In this article, we will explain the difference between criterion and criteria, clarify the correct usage of the word criteria, and give examples of how we typically use both words in sentences.
When to use criteria or criterion
The word criterion is a noun that means “a standard of judgment or criticism.” A criterion is a rule or benchmark used to evaluate something. Criterion is a singular noun. The plural form of criterion is criteria.
- Grades are just one criterion that colleges use to determine which students they accept—other criteria include extracurricular activities and standardized test scores.
The word criteria is sometimes used with a singular verb as if it were a singular noun, but this usage is widely considered to be grammatically incorrect.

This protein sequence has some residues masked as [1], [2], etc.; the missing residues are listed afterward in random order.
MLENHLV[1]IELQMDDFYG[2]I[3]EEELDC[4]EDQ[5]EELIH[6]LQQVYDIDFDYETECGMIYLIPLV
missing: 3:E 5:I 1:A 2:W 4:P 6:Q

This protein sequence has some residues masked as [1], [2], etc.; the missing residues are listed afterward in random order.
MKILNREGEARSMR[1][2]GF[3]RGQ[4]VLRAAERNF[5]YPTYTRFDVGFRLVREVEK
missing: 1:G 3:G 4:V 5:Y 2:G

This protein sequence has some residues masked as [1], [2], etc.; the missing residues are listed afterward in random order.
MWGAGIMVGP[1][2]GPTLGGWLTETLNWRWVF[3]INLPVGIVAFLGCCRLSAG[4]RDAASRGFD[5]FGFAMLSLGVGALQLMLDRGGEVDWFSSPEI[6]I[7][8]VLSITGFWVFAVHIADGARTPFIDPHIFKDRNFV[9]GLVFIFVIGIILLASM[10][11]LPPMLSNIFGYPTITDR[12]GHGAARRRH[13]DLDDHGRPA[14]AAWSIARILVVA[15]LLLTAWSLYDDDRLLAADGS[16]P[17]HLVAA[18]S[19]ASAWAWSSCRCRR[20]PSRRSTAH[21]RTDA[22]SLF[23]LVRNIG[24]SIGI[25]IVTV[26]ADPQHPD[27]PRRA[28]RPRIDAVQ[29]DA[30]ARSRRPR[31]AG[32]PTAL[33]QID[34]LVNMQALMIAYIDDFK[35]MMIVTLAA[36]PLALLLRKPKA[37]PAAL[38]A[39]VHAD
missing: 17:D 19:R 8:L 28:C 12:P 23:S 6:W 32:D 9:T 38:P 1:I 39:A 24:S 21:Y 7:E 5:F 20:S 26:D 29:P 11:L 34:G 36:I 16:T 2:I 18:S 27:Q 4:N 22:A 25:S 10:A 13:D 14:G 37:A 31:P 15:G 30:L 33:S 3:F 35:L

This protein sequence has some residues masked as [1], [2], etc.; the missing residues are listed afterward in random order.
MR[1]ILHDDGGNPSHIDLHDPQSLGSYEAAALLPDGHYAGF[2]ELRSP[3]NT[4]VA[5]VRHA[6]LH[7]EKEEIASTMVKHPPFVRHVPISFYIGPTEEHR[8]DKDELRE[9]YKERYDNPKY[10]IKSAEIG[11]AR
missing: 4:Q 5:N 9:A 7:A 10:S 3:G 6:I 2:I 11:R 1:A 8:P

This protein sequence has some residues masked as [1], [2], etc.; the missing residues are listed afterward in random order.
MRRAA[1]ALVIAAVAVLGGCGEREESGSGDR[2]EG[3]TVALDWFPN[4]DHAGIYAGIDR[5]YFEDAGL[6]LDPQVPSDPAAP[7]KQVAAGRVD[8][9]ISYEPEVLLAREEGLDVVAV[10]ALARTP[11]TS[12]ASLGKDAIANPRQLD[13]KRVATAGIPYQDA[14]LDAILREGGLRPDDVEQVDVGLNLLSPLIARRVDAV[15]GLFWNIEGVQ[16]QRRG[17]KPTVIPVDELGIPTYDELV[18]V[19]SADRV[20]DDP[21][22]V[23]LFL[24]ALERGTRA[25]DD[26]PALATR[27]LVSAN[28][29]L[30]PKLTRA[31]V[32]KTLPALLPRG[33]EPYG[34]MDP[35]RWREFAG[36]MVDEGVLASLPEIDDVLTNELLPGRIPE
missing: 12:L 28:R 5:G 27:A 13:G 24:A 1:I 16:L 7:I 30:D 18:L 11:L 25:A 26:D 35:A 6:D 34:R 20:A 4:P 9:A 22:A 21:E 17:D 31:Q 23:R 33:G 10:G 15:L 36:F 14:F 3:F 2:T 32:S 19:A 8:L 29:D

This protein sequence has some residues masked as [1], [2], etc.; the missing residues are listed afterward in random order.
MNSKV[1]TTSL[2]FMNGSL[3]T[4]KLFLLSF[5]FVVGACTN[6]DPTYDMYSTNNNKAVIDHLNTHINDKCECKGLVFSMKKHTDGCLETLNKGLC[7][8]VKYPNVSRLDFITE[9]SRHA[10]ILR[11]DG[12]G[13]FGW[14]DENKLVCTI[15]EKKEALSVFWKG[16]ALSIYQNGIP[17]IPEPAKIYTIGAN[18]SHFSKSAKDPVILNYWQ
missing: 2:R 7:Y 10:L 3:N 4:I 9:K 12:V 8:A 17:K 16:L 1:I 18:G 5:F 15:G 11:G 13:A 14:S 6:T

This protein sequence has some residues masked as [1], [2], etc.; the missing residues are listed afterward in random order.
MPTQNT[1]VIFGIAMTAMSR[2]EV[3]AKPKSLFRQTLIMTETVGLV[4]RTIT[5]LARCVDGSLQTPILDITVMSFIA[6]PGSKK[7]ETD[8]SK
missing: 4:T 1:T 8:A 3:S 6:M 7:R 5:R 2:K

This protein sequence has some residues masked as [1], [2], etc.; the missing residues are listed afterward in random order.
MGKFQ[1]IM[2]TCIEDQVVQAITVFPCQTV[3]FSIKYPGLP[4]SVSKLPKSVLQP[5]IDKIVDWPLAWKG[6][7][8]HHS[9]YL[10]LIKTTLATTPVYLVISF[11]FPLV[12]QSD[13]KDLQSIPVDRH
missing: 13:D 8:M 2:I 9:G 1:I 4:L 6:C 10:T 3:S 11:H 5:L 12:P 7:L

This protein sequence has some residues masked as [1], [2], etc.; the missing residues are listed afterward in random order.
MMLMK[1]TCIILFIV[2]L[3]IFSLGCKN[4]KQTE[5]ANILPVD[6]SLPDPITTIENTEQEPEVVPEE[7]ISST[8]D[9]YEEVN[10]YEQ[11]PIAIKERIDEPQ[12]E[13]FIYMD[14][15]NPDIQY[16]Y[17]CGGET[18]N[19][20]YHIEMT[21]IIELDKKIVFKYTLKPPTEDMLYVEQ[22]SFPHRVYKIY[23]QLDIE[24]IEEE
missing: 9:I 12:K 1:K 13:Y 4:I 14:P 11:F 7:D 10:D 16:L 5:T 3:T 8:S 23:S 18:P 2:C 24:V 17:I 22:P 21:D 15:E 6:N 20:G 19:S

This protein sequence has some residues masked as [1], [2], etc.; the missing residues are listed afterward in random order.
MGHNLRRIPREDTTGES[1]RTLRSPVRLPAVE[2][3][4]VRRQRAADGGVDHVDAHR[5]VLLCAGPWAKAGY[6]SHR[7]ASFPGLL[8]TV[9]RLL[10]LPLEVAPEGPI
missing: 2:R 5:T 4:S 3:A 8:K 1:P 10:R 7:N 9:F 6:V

Why isn’t the plural of criterion formed by just adding an -s? It’s because criterion comes from Greek and uses a plural form also derived from Greek. Some other Greek words that similarly have unconventional English plurals include stoma (stomata) and ganglion (ganglia). Some words borrowed from Latin also often cause confusion with their plurals, such as datum (data), bacterium (bacteria), and alumnus (alumni).
Examples of criteria and criterion used in a sentence
Here are some example sentences showing how criteria and criterion are typically used.
- They consider leadership ability to be the most important criterion when selecting a new executive.
- She met all of the studio’s criteria and was chosen as the lead actor.
- There are several criteria the judges base their scores on, and they must be an expert in each criterion.